The Kujiki contains 10 volumes, but there are 3 false documents also called Kujiki, produced in the Edo period: the 30 volumes Shirakawa edition, Shirakawahon Kujiki (白河本旧事紀) (kept by the Shirakawa Hakuou family), the 72 volumes Enpō edition, Enpōhon Sendai Kuji Hongi Taiseikyō (延宝本先代旧事本紀大成経) (discovered in 1679), and the 31 volumes Sazaki succession edition, Sazaki Denhon Sendai Kuji Hongi Taiseikyō (鷦鷯伝本先代旧事本紀大成経).

The only complete English translation of the Kujiki was made in 2006 by John R. Bentley, who argued based on his examinations of extant manuscripts that the Kujiki was indeed written in the early eighth century CE, before the Kogo Shūi, and as part of the same historiographical movement that produced the Nihon Shoki and the Kojiki. Bentley took the preface, which attributes the work to the early-7th century statesman Prince Shōtoku, to be a later interpolation. In a review for Monumenta Nipponica, Mark Teeuwen criticized Bentley's methodology.


The kuni-yuzuri (国譲り) "Transfer of the land" was a mythological event in Japanese prehistory, related in sources such as the Kojiki and the Nihon Shoki. It relates the story of how the rulership of Japan passed from the earthly kami (kunitsukami) to the kami of Heaven (amatsukami) and their eventual descendants, the Imperial House of Japan.


In Japanese mythology, Kuninotokotachi (国之常立神, Kuninotokotachi-no-Kami, in Kojiki) (国常立尊, Kuninotokotachi-no-Mikoto, in Nihonshoki) is one of the two gods born from "something like a reed that arose from the soil" when the Earth was chaotic. In the Nihon Shoki, he is the first of the first three divinities born after Heaven and Earth were born out of chaos, and is born from something looking like a reed-shoot growing between heaven and earth. He is known by mythology to reside on top of Mount Fuji (富士山).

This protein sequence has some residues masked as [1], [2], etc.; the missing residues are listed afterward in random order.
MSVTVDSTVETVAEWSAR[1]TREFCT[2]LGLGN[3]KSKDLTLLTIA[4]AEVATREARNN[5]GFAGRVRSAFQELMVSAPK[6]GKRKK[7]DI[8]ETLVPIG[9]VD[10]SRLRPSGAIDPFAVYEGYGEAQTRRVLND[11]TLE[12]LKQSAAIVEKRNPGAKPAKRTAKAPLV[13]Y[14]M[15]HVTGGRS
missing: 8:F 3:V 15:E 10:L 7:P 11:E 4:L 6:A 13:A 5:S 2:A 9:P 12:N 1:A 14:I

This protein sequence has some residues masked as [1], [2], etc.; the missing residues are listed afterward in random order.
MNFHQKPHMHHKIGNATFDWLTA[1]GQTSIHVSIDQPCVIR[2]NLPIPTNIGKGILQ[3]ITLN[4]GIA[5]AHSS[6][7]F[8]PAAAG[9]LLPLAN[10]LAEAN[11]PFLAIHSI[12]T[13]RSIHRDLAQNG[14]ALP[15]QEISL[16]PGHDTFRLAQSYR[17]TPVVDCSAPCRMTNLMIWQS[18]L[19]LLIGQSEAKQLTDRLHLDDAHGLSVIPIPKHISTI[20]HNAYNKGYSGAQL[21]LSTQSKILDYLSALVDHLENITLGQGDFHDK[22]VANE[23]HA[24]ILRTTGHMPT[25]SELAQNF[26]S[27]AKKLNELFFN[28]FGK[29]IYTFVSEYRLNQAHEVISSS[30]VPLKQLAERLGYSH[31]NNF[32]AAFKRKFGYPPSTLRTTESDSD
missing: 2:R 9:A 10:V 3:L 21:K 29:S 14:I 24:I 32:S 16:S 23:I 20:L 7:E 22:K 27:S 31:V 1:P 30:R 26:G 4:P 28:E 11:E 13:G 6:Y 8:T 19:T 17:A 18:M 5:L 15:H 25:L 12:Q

Kuninotokotachi is described as a hitorigami and genderless in Kojiki, but is described as a male god in Nihon Shoki.

Yoshida Kanetomo, the founder of the Yoshida Shintō sect, identified Kuninotokotachi with Amenominakanushi and regarded him as the primordial god of the Universe.


In Japanese mythology, Kuniumi (国産み, literally "birth or formation of the country") is the traditional and legendary history of the emergence of the Japanese archipelago, of islands, as narrated in the Kojiki and Nihon Shoki. According to this legend, after the creation of Heaven and Earth, the gods Izanagi and Izanami were given the task of forming a series of islands that would become what is now Japan. In Japanese mythology, these islands make up the known world. The creation of Japan is followed by the creation of the gods (kamiumi).


Ne-no-kuni (根の国, lit. "Land of roots; Land of origin") or Soko-tsu-ne-no-kuni (底根之國, lit. "Distant land of roots") in the Nihon Shoki, also called Ne-no-kata-su-kuni (根之堅洲國, lit. "Borderland of roots) or Haha-no-kuni (妣國, lit. "Land of my late mother") in the Kojiki, refers to a netherworld in Japanese mythology. It is sometimes considered to be identical to Yomi another netherworld in the myths as well as Tokoyo-no-kuni (常世国, lit. "Eternal land"). However, there is no clear consensus on the relationship between these three realms.The god Susanoo is described as the ruler of Ne-no-kuni. There are differing accounts on how he assumed this position: